March 21, 2005
WASHINGTON (AP) — The Supreme Court on Monday rejected terrorism suspect Zacarias Moussaoui’s attempt to directly question three al-Qaeda prisoners and cleared the way for a trial of the only U.S. defendant charged in connection with the Sept. 11 attacks.
The ruling allows the government to proceed with plans to seek the death penalty if Moussaoui is convicted of participating in an al-Qaeda conspiracy that included the 2001 airplane hijackings.
The Justice Department said it would file a motion as early as Tuesday, suggesting a trial date in Alexandria, Va.
The government had told the nation’s highest court that national security would be compromised if Moussaoui, an acknowledged al-Qaeda loyalist, was given access to al-Qaeda captives.
Moussaoui’s lawyers had asserted that defendants have a constitutional right to witness statements that might exonerate them, and argued that if this right is taken away, the government should not be allowed to seek Moussaoui’s execution.
Prosecutors, defense lawyers and U.S. District Judge Leonie Brinkema in Alexandria will have months of pretrial work ahead of them before Moussaoui could go on trial.
By turning down Moussaoui’s attempt to directly confront witnesses who — the defense believes — could exonerate him of any Sept. 11 involvement, the court will require the crafting of unclassified summaries from classified prisoner interrogation statements.
The 4th U.S. Circuit Court of Appeals had directed the parties and the judge to agree on the summaries, and the latest decision means the appellate court decision will stand.
However, the 4th Circuit did allow the defense to propose language for the summaries, although the government could object to the proposals.…Continue reading
IG Report Concluded That Whistleblowing Activities Contributed To Her Termination
For Immediate Release: September 22, 2004
For further information contact:
Mark S. Zaid, Esq.
Sibel Edmonds, a former FBI contract linguist who was terminated in 2002 after becoming a Whistleblower regarding the 9/11 tragedy, filed a lawsuit today in the U.S. District Court for the District of Columbia under the Freedom of Information and Privacy Acts. The Complaint seeks to compel the release of a secret investigative report, and related documents, compiled by the Department of Justice’s Office of Inspector General. The DOJ OIG investigated Edmonds’ allegations for more than two years and has failed to abide by repeated promises – including provided to Senators Charles Grassley (R-IA) and Patrick Leahy (D-VT) in June 2002 – to timely complete its investigation and release its findings.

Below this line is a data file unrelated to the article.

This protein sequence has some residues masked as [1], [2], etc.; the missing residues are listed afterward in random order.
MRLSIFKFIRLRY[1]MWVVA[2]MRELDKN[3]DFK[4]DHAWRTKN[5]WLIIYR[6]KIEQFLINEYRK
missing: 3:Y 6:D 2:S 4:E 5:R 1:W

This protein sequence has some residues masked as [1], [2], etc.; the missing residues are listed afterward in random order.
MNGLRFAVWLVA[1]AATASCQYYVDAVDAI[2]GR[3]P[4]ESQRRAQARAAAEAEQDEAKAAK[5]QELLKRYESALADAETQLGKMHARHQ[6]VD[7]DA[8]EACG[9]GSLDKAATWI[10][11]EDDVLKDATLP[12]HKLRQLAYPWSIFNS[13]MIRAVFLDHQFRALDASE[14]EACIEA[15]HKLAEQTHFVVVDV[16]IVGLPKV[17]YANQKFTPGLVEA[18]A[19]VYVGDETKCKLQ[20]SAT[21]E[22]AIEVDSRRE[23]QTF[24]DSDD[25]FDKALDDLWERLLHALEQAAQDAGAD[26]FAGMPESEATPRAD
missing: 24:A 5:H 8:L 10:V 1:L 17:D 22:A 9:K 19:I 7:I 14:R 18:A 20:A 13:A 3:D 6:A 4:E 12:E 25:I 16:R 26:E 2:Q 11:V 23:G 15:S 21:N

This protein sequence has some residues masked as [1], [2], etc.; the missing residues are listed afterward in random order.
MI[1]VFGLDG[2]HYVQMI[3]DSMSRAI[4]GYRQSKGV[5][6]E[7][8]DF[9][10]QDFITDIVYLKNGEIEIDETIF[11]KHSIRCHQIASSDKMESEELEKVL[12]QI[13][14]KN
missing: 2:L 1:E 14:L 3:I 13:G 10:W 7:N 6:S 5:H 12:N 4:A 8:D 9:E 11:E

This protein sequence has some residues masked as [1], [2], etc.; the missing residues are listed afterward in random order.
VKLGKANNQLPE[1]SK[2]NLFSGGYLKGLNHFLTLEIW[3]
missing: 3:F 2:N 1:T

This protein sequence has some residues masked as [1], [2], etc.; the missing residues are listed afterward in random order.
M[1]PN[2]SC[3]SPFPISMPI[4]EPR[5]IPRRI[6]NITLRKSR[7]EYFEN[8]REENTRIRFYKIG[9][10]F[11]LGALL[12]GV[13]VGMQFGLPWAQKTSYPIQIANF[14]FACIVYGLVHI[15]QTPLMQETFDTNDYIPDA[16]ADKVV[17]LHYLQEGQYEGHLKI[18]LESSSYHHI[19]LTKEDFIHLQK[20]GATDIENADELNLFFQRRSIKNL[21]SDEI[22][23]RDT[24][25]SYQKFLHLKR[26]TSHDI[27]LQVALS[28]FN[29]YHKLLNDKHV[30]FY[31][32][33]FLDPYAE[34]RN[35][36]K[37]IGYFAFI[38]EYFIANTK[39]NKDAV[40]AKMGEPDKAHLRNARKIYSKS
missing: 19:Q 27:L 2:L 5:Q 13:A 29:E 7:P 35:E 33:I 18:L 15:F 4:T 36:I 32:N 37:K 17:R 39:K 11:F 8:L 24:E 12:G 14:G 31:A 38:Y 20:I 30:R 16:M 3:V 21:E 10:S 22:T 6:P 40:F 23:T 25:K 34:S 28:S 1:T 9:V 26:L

On July 21, 2004, FBI Director Robert S. Mueller, III, notified the Senate Judiciary Committee that the DOJ OIG had completed its investigation and concluded that Edmonds’ allegations “were at least a contributing factor” in her firing. Additionally, DOJ Inspector General Glenn Fine also concluded that the FBI failed to “adequately pursue” Edmonds’ allegations of espionage against a co-worker. Although the DOJ promised the Committee that a declassified summary would be released, and notwithstanding the fact that Edmonds’ FOIA request was granted expedited processing by the government in July 2004, to date not one page has been released.
“The Justice Department has continually sought to cover-up the FBI’s misconduct with… Continue reading
According to the NY Times of July 29, an internal DoJ report has found Sibel Edmonds was at least “in part” fired because of her whistleblower activities in accusing the FBI of incompetence and a co-worker of suppressing documents relating to Sept. 11.
New York Times, July 29
Whistle-Blowing Said to Be Factor in an F.B.I. Firing
By ERIC LICHTBLAU
WASHINGTON, July 28 – A classified Justice Department investigation has concluded that a former F.B.I. translator at the center of a growing controversy was dismissed in part because she accused the bureau of ineptitude, and it found that the F.B.I. did not aggressively investigate her claims of espionage against a co-worker.
The Justice Department’s inspector general concluded that the allegations by the translator, Sibel Edmonds, “were at least a contributing factor in why the F.B.I. terminated her services,” and the F.B.I. is considering disciplinary action against some employees as a result, Robert S. Mueller III, director of the bureau, said in a letter last week to lawmakers. A copy of the letter was obtained by The New York Times.
Ms. Edmonds worked as a contract linguist for the F.B.I. for about six months, translating material in Turkish, Persian and Azerbaijani. She was dismissed in 2002 after she complained repeatedly that bureau linguists had produced slipshod and incomplete translations of important terrorism intelligence before and after the Sept. 11 attacks. She also accused a fellow Turkish linguist in the bureau’s Washington field office of blocking the translation of material involving acquaintances… Continue reading